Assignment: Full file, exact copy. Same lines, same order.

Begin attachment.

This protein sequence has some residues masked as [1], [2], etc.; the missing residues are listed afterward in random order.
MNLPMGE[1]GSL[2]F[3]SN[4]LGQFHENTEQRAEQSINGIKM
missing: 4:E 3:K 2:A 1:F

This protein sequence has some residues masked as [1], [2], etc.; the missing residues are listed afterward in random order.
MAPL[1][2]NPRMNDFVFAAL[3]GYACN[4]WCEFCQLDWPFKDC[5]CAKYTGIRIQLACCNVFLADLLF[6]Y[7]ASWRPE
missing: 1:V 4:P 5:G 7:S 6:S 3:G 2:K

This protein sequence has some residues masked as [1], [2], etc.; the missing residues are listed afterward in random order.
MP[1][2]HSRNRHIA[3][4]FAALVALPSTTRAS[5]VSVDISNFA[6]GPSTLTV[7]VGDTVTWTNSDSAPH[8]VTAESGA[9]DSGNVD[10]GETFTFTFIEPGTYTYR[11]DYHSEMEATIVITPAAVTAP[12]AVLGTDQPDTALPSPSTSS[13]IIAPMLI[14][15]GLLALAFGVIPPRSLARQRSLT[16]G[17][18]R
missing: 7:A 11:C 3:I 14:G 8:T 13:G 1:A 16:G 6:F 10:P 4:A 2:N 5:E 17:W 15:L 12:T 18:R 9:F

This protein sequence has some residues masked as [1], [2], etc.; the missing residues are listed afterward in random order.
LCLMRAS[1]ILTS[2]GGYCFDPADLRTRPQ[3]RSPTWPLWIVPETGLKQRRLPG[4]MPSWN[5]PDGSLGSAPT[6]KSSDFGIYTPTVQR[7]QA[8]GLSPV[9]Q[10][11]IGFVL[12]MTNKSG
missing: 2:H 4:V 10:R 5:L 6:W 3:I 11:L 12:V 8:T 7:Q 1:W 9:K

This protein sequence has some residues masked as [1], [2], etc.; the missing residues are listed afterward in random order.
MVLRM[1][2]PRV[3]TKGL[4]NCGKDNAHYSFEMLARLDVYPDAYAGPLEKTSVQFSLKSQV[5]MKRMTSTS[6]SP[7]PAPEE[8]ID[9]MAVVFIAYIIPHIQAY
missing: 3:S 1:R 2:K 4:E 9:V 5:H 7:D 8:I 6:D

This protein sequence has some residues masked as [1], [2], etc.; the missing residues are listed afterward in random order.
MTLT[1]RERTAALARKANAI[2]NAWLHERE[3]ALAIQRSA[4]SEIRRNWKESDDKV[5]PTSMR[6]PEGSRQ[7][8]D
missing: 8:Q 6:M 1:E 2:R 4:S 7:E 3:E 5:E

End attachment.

This protein sequence has some residues masked as [1], [2], etc.; the missing residues are listed afterward in random order.
MNLPMGE[1]GSL[2]F[3]SN[4]LGQFHENTEQRAEQSINGIKM
missing: 4:E 3:K 2:A 1:F

This protein sequence has some residues masked as [1], [2], etc.; the missing residues are listed afterward in random order.
MAPL[1][2]NPRMNDFVFAAL[3]GYACN[4]WCEFCQLDWPFKDC[5]CAKYTGIRIQLACCNVFLADLLF[6]Y[7]ASWRPE
missing: 1:V 4:P 5:G 7:S 6:S 3:G 2:K

This protein sequence has some residues masked as [1], [2], etc.; the missing residues are listed afterward in random order.
MP[1][2]HSRNRHIA[3][4]FAALVALPSTTRAS[5]VSVDISNFA[6]GPSTLTV[7]VGDTVTWTNSDSAPH[8]VTAESGA[9]DSGNVD[10]GETFTFTFIEPGTYTYR[11]DYHSEMEATIVITPAAVTAP[12]AVLGTDQPDTALPSPSTSS[13]IIAPMLI[14][15]GLLALAFGVIPPRSLARQRSLT[16]G[17][18]R
missing: 7:A 11:C 3:I 14:G 8:T 13:G 1:A 16:G 6:F 10:P 4:A 2:N 5:E 17:W 15:L 12:T 18:R 9:F

This protein sequence has some residues masked as [1], [2], etc.; the missing residues are listed afterward in random order.
LCLMRAS[1]ILTS[2]GGYCFDPADLRTRPQ[3]RSPTWPLWIVPETGLKQRRLPG[4]MPSWN[5]PDGSLGSAPT[6]KSSDFGIYTPTVQR[7]QA[8]GLSPV[9]Q[10][11]IGFVL[12]MTNKSG
missing: 2:H 4:V 10:R 5:L 6:W 3:I 11:L 12:V 8:T 7:Q 1:W 9:K

This protein sequence has some residues masked as [1], [2], etc.; the missing residues are listed afterward in random order.
MVLRM[1][2]PRV[3]TKGL[4]NCGKDNAHYSFEMLARLDVYPDAYAGPLEKTSVQFSLKSQV[5]MKRMTSTS[6]SP[7]PAPEE[8]ID[9]MAVVFIAYIIPHIQAY
missing: 3:S 1:R 2:K 4:E 9:V 5:H 7:D 8:I 6:D

This protein sequence has some residues masked as [1], [2], etc.; the missing residues are listed afterward in random order.
MTLT[1]RERTAALARKANAI[2]NAWLHERE[3]ALAIQRSA[4]SEIRRNWKESDDKV[5]PTSMR[6]PEGSRQ[7][8]D
missing: 8:Q 6:M 1:E 2:R 4:S 7:E 3:E 5:E